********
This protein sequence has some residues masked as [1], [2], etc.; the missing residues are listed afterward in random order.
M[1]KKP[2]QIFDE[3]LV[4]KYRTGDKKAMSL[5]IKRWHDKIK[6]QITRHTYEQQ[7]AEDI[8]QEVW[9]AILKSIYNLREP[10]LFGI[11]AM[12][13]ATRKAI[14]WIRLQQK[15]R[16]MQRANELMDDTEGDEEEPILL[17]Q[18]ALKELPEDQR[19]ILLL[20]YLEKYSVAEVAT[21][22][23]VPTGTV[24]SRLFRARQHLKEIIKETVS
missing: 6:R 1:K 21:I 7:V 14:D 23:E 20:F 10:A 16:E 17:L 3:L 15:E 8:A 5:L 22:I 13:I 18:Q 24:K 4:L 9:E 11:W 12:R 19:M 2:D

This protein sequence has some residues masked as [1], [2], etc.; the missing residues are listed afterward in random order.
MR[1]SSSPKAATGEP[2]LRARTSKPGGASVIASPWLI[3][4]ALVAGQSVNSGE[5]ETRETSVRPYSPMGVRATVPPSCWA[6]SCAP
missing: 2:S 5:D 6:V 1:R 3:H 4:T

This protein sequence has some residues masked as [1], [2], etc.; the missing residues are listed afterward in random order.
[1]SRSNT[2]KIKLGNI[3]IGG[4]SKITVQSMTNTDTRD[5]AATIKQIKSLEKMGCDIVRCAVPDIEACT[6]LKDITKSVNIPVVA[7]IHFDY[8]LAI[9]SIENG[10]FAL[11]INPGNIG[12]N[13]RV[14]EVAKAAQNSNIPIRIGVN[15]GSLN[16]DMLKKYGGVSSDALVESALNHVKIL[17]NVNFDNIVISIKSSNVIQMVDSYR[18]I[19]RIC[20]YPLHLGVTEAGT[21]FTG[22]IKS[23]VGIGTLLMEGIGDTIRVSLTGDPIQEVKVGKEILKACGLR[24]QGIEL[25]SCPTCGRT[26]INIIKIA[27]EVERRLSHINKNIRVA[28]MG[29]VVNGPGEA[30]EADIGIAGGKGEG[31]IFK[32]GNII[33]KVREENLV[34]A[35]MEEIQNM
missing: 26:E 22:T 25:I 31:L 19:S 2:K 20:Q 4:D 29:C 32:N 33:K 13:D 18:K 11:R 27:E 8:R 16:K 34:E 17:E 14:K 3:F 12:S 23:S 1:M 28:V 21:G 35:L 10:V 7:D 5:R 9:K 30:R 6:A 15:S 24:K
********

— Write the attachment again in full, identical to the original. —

This protein sequence has some residues masked as [1], [2], etc.; the missing residues are listed afterward in random order.
M[1]KKP[2]QIFDE[3]LV[4]KYRTGDKKAMSL[5]IKRWHDKIK[6]QITRHTYEQQ[7]AEDI[8]QEVW[9]AILKSIYNLREP[10]LFGI[11]AM[12][13]ATRKAI[14]WIRLQQK[15]R[16]MQRANELMDDTEGDEEEPILL[17]Q[18]ALKELPEDQR[19]ILLL[20]YLEKYSVAEVAT[21][22][23]VPTGTV[24]SRLFRARQHLKEIIKETVS
missing: 6:R 1:K 21:I 7:V 14:D 23:E 20:F 10:A 16:E 17:L 3:L 15:E 8:A 5:L 22:I 13:I 18:Q 24:K 4:L 9:E 11:W 12:R 19:M 2:D

This protein sequence has some residues masked as [1], [2], etc.; the missing residues are listed afterward in random order.
MR[1]SSSPKAATGEP[2]LRARTSKPGGASVIASPWLI[3][4]ALVAGQSVNSGE[5]ETRETSVRPYSPMGVRATVPPSCWA[6]SCAP
missing: 2:S 5:D 6:V 1:R 3:H 4:T

This protein sequence has some residues masked as [1], [2], etc.; the missing residues are listed afterward in random order.
[1]SRSNT[2]KIKLGNI[3]IGG[4]SKITVQSMTNTDTRD[5]AATIKQIKSLEKMGCDIVRCAVPDIEACT[6]LKDITKSVNIPVVA[7]IHFDY[8]LAI[9]SIENG[10]FAL[11]INPGNIG[12]N[13]RV[14]EVAKAAQNSNIPIRIGVN[15]GSLN[16]DMLKKYGGVSSDALVESALNHVKIL[17]NVNFDNIVISIKSSNVIQMVDSYR[18]I[19]RIC[20]YPLHLGVTEAGT[21]FTG[22]IKS[23]VGIGTLLMEGIGDTIRVSLTGDPIQEVKVGKEILKACGLR[24]QGIEL[25]SCPTCGRT[26]INIIKIA[27]EVERRLSHINKNIRVA[28]MG[29]VVNGPGEA[30]EADIGIAGGKGEG[31]IFK[32]GNII[33]KVREENLV[34]A[35]MEEIQNM
missing: 26:E 22:T 25:I 31:L 19:S 2:K 20:Q 4:D 29:C 32:N 33:K 13:D 18:K 11:R 27:E 8:R 16:K 34:E 17:E 14:K 3:F 12:S 23:S 1:M 28:V 21:G 35:L 10:V 7:D 5:R 9:K 30:R 6:A 15:S 24:K